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Bibliography
Poole, Matthew, "Commentary on Mark 1:14". Matthew Poole's English Annotations on the Holy Bible. https:https://www.studylight.org/commentaries/mpc/mark-1.html. 1685.

Justin Edwards' Family Bible New Testament

Put in prison; Matthew 14:3.


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Bibliography
Edwards, Justin. "Commentary on Mark 1:14". "Family Bible New Testament". https:https://www.studylight.org/commentaries/fam/mark-1.html. American Tract Society. 1851.

Cambridge Greek Testament for Schools and Colleges

14. Καὶ μετὰ τὸ παραδοθῆναι. See crit. note. And after that John was delivered up, into the hands of Herod Antipas; cf. Mark 6:17. We are not told by whom John was delivered up, and some understand “by God,” who in a similar sense “delivered up” Jesus (Mark 9:31, Mark 10:33). The instruments were the Pharisees, and perhaps there is a hint that, as in the case of the Messiah (Mark 3:19, Mark 14:10), there was treachery. The view that Mk gives is that, when the Forerunner’s work ended (μετά), that of the Messiah began, but there is no hint given as to the amount of interval, which did not seem to Mk to be of importance. The Law passed, and the Gospel came; desinente lege consequenter oritur evangelium (Jerome). Mk says nothing, and perhaps knew nothing, of an earlier ministry in which the Baptist and Jesus were preaching simultaneously (John 4:1).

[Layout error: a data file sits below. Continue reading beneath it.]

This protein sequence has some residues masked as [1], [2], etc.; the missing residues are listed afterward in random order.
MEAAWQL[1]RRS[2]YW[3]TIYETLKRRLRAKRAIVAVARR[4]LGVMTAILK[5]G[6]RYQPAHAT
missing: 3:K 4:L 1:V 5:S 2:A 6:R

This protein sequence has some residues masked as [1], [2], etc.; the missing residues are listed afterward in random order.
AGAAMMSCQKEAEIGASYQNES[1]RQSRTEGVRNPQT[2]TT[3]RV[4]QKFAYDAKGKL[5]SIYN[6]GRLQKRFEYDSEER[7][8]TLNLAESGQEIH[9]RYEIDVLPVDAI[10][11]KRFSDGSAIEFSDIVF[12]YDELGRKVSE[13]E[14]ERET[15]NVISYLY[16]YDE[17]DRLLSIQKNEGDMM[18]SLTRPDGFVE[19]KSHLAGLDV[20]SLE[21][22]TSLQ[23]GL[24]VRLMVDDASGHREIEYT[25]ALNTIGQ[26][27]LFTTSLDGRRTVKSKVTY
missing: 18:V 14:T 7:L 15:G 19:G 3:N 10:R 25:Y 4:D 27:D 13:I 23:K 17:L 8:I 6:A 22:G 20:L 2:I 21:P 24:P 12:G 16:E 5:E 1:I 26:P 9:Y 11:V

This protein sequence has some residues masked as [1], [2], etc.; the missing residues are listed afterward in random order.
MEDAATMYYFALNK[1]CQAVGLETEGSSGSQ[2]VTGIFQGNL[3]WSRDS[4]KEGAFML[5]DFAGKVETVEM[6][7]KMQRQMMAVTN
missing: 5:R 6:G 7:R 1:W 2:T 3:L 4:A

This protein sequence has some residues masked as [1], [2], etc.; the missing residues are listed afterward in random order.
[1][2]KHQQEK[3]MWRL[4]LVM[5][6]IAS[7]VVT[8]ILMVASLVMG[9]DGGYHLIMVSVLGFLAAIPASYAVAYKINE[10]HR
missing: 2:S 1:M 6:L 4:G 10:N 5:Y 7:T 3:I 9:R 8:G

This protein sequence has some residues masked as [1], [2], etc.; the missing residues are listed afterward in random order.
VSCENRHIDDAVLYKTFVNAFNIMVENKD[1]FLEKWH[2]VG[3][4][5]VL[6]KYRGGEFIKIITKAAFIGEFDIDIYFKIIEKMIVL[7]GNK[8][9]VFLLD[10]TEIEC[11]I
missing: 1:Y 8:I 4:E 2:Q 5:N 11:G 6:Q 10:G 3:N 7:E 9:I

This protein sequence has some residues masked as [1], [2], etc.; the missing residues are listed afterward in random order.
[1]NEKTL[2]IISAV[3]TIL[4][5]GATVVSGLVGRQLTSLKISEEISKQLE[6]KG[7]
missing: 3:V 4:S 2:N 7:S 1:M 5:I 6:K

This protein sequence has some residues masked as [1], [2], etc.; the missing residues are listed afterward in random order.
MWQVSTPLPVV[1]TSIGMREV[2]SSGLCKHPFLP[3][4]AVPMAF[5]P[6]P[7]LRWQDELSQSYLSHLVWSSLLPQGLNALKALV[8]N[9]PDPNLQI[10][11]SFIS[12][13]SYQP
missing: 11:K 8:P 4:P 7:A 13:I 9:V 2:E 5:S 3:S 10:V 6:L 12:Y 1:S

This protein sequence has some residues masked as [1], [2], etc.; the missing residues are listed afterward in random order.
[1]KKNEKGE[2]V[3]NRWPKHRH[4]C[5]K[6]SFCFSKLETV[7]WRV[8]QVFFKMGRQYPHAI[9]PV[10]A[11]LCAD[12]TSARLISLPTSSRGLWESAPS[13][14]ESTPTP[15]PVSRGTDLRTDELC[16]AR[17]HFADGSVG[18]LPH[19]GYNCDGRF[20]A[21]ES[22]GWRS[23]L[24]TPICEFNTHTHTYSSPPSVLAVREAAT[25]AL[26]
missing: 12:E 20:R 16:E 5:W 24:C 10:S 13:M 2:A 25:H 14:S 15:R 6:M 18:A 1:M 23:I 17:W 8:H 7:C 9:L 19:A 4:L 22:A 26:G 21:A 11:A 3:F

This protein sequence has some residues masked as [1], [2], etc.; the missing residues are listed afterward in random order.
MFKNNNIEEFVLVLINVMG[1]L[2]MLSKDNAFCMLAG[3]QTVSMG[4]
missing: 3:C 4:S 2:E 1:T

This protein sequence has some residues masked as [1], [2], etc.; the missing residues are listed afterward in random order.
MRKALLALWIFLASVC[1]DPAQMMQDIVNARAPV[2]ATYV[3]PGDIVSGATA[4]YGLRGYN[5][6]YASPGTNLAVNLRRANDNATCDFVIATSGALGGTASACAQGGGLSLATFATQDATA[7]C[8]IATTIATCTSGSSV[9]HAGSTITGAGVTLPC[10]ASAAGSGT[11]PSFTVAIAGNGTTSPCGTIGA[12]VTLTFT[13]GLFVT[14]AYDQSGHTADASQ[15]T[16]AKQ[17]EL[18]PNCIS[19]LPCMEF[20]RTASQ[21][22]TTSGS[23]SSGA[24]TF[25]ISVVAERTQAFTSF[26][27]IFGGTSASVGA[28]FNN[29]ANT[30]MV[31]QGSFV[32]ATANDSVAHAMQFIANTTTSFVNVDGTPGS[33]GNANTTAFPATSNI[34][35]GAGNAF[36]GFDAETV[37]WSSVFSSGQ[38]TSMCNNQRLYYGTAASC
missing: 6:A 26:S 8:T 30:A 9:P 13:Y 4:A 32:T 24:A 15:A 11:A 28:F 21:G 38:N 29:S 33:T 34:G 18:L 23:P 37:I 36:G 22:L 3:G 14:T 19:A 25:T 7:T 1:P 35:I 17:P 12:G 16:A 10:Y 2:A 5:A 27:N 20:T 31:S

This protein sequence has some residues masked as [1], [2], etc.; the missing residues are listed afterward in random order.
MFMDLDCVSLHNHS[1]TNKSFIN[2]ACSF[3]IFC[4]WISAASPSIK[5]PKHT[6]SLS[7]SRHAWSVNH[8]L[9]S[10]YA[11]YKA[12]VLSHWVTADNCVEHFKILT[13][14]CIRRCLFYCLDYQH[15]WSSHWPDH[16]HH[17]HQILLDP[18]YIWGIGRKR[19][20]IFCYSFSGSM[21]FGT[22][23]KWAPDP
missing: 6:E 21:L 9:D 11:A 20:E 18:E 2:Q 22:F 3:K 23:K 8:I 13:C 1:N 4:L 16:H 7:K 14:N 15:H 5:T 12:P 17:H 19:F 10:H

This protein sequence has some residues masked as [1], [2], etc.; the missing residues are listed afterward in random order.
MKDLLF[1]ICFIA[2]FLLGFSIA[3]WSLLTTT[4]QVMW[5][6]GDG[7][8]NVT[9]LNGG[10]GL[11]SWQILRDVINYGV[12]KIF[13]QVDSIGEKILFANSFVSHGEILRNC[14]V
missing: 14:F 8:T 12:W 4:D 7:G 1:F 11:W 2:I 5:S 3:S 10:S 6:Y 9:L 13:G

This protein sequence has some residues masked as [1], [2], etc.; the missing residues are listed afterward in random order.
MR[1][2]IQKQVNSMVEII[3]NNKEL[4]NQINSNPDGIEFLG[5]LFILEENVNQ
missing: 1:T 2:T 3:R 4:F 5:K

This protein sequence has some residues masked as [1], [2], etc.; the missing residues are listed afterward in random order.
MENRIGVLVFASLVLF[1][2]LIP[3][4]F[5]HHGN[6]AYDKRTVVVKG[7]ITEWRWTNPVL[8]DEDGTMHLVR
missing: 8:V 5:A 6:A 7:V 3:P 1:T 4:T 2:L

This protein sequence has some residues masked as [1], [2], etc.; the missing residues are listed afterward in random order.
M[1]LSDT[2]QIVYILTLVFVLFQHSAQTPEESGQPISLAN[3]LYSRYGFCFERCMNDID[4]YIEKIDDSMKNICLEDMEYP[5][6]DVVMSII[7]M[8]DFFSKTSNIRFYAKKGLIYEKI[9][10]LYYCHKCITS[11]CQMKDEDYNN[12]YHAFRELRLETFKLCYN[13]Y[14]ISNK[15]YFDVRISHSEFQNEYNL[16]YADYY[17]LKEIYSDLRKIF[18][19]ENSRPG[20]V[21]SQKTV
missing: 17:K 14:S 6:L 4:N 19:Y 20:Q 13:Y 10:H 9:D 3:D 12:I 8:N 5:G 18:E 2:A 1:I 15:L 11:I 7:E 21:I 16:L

εἰς τὴν Γαλιλαίαν. Galilee was the most populous of the provinces into which Palestine was divided. Experience proved that it was a far more hopeful field than Jerusalem and Judaea (John 2:13 to John 4:3).

τὸ εὐαγγέλιον τ. θεοῦ. See crit. note. Either the gracious message which God sends or that which tells of Him; cf. Mark 1:1. Both meanings may be included. St Paul was perhaps the first to use the phrase (1 Thessalonians 2:8-9; Romans 1:1; Romans 15:16; 2 Corinthians 11:7). Because the expression seemed strange, τῆς βασιλείας was inserted at an early date ([189][190] Latt. Syr-Pesh.). Τὸ εὐαγγ. is freq. in Mk, rare in Mt. and Acts, and is not found at all in Lk. or Jn. Only in ch. 1 does Mk use κηρύσσω of Christ; elsewhere He is said διδάσκειν.


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Bibliography
"Commentary on Mark 1:14". "Cambridge Greek Testament for Schools and Colleges". https:https://www.studylight.org/commentaries/cgt/mark-1.html. 1896.

Expository Notes of Dr. Thomas Constable